International Education

Part of the debate – in the Scottish Parliament at 10:41 am on 24th April 2008.

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Photo of Karen Whitefield Karen Whitefield Labour 10:41 am, 24th April 2008

I mean that we are an internationalist party and that, when we were in government, we delivered on that aspiration in all that we did.

The previous Government promoted internationalist values, introducing numerous initiatives to promote international education in Scotland's schools, including co-operation agreements between Scotland and France, Malawi and China. In an increasingly global society, fostering international links between children is vital to our future peace and security, as is encouraging greater understanding of different cultures and the different lives that children lead across the world. Scotland has been successful at doing that. In particular, I highlight the successful promotion of partnership with schools in developing countries through the global teachers programme.

The programme is part of Link Community Development and its aim is to improve the educational opportunities that are available to children in developing rural communities in five African countries. Since 2003, 68 Scottish teachers and headteachers have taken part in the programme, which has taken them on working placements to Malawi, Ghana, Uganda and South Africa. It has been a life-changing experience for those involved and has made a valuable and long-lasting contribution to the lives of thousands of young people both here in Scotland and in the countries concerned, encouraging a real sense of global citizenship and solidarity.

In January, a group of 16 Scottish teachers who had worked in Malawi as part of the programme were awarded professional recognition in global education by the General Teaching Council for Scotland. I am sure that all members congratulate those teachers on their hard work and commitment and on the value that they have added to their schools back in Scotland.

One of the teachers who received an award was Sharon MacDonald, who is the assistant or deputy principal of Clarkston primary school in my constituency. I have been able not only to discuss her experiences with her but to see first hand how her participation in the scheme has impacted on children at Clarkston primary and on school life. The school now has firm links with Kapiri primary in Malawi and is involved in shared curricular projects. There have been school assemblies and specific projects on life in Malawi. People at Kapiri primary believe that the attendance and punctuality of teachers and other staff have improved, along with the confidence and self-esteem of pupils. Staff at the school believe that that is due in no small part to the skills that Sharon MacDonald imparted and to the co-operative learning and group work assessment techniques that she discussed and taught when she visited Malawi. I am sure that everyone in the chamber supports those initiatives.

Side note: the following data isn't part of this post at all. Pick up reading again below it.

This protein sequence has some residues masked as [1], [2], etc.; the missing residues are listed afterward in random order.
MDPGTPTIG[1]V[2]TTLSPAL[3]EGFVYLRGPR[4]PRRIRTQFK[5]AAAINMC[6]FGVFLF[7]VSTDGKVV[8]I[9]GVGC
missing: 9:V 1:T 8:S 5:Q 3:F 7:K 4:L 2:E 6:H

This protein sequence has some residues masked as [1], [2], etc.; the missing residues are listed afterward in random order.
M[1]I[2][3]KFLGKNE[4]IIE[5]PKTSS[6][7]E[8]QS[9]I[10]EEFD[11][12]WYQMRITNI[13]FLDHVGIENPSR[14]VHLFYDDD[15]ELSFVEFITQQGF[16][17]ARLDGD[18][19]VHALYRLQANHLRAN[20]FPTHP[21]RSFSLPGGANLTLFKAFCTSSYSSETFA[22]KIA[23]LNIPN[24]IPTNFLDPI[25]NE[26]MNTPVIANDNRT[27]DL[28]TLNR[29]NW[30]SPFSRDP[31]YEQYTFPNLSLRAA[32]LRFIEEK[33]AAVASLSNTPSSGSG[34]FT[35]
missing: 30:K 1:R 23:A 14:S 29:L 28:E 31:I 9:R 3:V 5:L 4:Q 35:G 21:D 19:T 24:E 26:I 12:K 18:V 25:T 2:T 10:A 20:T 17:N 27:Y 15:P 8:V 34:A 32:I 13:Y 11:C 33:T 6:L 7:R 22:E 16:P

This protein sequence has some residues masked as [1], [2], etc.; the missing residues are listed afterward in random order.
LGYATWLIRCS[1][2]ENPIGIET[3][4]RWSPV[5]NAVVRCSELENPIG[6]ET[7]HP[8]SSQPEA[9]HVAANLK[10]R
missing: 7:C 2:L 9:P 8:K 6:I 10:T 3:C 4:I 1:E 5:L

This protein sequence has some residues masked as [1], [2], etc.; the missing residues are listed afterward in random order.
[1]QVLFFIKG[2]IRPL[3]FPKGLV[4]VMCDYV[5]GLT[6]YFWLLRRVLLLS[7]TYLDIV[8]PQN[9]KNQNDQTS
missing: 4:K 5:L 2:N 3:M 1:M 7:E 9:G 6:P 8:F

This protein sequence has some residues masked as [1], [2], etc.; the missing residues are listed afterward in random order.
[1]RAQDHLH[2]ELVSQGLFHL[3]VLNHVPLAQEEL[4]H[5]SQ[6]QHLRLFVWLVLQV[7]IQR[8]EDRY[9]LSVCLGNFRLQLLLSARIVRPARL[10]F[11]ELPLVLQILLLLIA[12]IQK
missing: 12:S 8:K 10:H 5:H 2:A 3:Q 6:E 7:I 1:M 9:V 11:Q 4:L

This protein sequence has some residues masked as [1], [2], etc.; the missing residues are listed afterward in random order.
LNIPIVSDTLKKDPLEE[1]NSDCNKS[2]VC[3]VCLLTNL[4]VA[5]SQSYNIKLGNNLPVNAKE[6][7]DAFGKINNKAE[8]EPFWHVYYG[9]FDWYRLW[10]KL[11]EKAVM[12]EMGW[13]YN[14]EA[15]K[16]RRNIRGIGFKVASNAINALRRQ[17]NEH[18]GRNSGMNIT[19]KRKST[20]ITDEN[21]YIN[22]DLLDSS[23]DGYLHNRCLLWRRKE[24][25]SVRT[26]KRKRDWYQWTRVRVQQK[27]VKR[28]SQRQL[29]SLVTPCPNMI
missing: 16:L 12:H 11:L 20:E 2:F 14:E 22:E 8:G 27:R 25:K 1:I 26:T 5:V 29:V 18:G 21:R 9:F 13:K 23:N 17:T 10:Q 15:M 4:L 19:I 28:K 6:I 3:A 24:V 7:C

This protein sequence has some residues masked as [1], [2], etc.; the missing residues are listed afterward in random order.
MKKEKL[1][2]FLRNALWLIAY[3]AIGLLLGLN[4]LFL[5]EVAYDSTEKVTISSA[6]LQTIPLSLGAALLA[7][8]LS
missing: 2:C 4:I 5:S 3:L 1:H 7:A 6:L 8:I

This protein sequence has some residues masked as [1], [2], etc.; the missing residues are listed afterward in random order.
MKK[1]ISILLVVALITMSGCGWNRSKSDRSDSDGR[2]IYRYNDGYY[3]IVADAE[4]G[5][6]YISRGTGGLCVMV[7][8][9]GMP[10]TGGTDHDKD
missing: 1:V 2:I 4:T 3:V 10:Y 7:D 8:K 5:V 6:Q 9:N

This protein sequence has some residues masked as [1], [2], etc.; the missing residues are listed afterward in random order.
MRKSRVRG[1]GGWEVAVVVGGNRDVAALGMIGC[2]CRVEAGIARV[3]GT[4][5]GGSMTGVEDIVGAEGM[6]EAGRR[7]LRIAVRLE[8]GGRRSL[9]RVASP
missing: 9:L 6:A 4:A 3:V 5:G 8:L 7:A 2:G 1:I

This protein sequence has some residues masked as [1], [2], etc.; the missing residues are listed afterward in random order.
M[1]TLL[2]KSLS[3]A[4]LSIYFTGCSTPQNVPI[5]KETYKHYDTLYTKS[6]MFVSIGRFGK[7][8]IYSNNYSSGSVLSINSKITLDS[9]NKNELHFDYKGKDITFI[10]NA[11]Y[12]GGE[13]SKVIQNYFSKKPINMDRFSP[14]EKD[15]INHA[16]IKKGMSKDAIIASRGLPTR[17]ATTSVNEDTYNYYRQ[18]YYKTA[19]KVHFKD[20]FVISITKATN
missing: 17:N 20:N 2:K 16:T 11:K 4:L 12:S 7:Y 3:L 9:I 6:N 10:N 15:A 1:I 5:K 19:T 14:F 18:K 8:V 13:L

In our debates on the future of our education system in Scotland, we often lose sight of the fact that about 72 million children throughout the world still do not have access to primary education. We need only consider countries such as Malawi—where life expectancy is only 37 and children who are lucky enough to be at school are taught in classes of 100 to 200—to see the stark contrast that exists in the life chances of children throughout the world. That is why the international education links that Scotland is forging and developing with such countries are so important. The curriculum for excellence is a valuable tool to help achieve that goal. It will instil a global sense of community in our young people and equip them with the knowledge, skills and understanding that they need to play an active part in the global economy.

However, international education is about more than exchanges and cultural awareness activities. It needs to be mainstreamed throughout the curriculum and backed up not just by words of support but by practical action. The Scottish Government claims to support the curriculum for excellence, but I wonder whether we needed this debate or whether it would have been better to talk about whether HMIE will acknowledge schools' work on international education in its inspection reports. When I visit schools, headteachers express to me the fear that HMIE will not recognise that work.

Perhaps it would have been better for ministers to show the leadership that they talk about rather than to allow policy drift. Ministers should confirm to schools that resources will be available to allow full implementation of the curriculum for excellence.

We can agree about much in Scottish education, particularly in relation to global education. However, the Parliament has missed an opportunity to discuss the real issues that face Scottish education—in particular, school buildings and class sizes. We need to discuss those issues more urgently than we need to discuss international education.